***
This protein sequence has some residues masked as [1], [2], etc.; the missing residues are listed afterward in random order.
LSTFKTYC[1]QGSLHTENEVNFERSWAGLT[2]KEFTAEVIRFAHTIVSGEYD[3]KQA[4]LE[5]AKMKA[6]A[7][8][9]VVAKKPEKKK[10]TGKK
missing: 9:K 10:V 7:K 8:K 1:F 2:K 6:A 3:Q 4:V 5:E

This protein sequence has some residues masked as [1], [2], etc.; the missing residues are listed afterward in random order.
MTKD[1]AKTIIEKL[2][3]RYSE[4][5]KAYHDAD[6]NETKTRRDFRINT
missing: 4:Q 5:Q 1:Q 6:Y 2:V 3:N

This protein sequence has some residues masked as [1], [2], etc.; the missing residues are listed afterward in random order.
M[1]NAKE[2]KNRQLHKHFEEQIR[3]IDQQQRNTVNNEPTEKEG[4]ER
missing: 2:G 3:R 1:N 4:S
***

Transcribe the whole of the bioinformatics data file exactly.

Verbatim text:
This protein sequence has some residues masked as [1], [2], etc.; the missing residues are listed afterward in random order.
LSTFKTYC[1]QGSLHTENEVNFERSWAGLT[2]KEFTAEVIRFAHTIVSGEYD[3]KQA[4]LE[5]AKMKA[6]A[7][8][9]VVAKKPEKKK[10]TGKK
missing: 9:K 10:V 7:K 8:K 1:F 2:K 6:A 3:Q 4:V 5:E

This protein sequence has some residues masked as [1], [2], etc.; the missing residues are listed afterward in random order.
MTKD[1]AKTIIEKL[2][3]RYSE[4][5]KAYHDAD[6]NETKTRRDFRINT
missing: 4:Q 5:Q 1:Q 6:Y 2:V 3:N

This protein sequence has some residues masked as [1], [2], etc.; the missing residues are listed afterward in random order.
M[1]NAKE[2]KNRQLHKHFEEQIR[3]IDQQQRNTVNNEPTEKEG[4]ER
missing: 2:G 3:R 1:N 4:S